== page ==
Brillouin Signs Licensing Deal with Korean Firm

Brillouin Energy Corporation could begin manufacturing Low Energy Nuclear Reaction (LENR) devices by the end of 2014, the company’s CEO Robert W. George III told Sterling D. Allen of Pure Energy Systems. George also said his company has signed a “multimillion dollar licensing deal” with an unidentified firm in South Korea.

The Korean firm has already paid Brillouin $375,000 in cash as half of the down payment for the rights to manufacture its hot tube boiler technology, George reportedly said. The company is supposed to wire Brillouin another $375,000 within 90 days to cement the deal.

The deal reportedly signed just before Christmas will obligate Brillouin to give the mysterious client a set of plans for the hot tube device. The client would then build and test the devices before deciding what to do with them. George didn’t say what the client plans to do with the devices.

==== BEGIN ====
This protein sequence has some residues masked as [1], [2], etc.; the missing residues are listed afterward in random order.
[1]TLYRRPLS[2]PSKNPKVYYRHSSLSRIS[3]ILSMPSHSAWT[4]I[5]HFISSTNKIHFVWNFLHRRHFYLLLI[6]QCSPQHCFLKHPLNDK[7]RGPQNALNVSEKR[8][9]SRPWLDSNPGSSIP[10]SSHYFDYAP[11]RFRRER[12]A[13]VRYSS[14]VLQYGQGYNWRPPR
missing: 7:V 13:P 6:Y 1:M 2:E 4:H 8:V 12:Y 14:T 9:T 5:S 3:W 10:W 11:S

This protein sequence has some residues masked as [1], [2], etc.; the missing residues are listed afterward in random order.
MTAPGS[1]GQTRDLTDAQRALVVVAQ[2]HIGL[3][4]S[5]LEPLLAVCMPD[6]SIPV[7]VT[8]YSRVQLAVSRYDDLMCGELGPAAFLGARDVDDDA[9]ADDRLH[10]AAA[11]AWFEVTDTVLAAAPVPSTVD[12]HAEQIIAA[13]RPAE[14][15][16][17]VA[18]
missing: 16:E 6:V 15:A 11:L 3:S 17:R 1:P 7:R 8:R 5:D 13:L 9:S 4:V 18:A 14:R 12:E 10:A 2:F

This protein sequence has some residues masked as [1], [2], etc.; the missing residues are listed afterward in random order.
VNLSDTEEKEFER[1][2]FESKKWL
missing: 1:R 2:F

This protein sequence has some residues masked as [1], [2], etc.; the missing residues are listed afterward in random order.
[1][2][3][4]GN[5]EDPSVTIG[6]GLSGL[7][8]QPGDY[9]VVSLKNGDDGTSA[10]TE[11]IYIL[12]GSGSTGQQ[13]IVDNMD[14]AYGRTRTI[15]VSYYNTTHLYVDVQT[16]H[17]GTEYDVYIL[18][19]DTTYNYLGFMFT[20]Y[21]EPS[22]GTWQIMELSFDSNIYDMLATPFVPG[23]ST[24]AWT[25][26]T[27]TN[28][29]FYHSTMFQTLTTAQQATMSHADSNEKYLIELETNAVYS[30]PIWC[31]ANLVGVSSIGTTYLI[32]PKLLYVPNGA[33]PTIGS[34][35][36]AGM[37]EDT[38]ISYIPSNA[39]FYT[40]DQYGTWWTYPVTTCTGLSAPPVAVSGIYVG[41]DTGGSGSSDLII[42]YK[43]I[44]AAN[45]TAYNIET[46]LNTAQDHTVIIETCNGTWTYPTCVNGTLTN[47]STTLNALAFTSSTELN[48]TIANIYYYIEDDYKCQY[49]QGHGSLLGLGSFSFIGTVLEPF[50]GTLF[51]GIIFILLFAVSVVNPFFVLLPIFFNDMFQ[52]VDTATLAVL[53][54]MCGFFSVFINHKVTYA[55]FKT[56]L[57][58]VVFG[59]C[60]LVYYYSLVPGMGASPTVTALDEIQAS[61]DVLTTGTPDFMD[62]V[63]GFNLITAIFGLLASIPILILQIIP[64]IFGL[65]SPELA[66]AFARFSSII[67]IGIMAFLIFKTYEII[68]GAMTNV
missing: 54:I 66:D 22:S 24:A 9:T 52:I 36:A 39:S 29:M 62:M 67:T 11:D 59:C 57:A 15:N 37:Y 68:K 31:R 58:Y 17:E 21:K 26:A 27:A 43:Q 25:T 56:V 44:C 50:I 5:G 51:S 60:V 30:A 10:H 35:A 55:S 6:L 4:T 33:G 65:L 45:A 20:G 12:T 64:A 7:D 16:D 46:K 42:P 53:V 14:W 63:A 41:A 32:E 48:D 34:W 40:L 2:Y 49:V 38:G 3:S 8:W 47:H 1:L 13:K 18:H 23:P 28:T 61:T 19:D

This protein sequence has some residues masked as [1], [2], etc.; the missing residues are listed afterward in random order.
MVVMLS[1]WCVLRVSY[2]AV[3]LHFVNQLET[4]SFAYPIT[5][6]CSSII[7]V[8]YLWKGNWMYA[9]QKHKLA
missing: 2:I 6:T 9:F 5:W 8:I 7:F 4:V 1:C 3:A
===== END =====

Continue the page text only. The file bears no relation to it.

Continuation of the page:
In the past George and the hot tube’s inventor Robert Godes have said their technology could be used to replace coal and other fossil fuel fired boilers in power plants. Godes has also talked about developing smaller devices for use in houses.

Brillouin is one of two companies that has said it will bring LENR devices to market in 2014. Andrea Rossi’s Leonardo Corporation is taking orders for its eCat LENR devices with a delivery date of next year.

Brillouin’s business model is different than Rossi’s, Rossi plans to manufacture the devices and sell them. Brillouin wants to license its technology to manufacturers. Instead of manufacturing, Brillouin will concentrate on research and development efforts for LENR technology. Brillouin is currently testing its devices in conjunction with Dr. Michael McKubre and the SRI International laboratory in California.

Brillouin is currently raising funds to finance the building of a working model of a hot tube boiler. The company also has a promise of $20 million in venture capital from Sunrise Securities Corp. That capital can only be used to retrofit an existing steam power plant for LENR operation. Brillouin will need to develop a working hot tube boiler in order to take advantage of that arrangement.

It looks like 2014 could be the year in which we see the first steps to the commercialization of LENR. Hopefully this news will attract more interest and venture capital to LENR.

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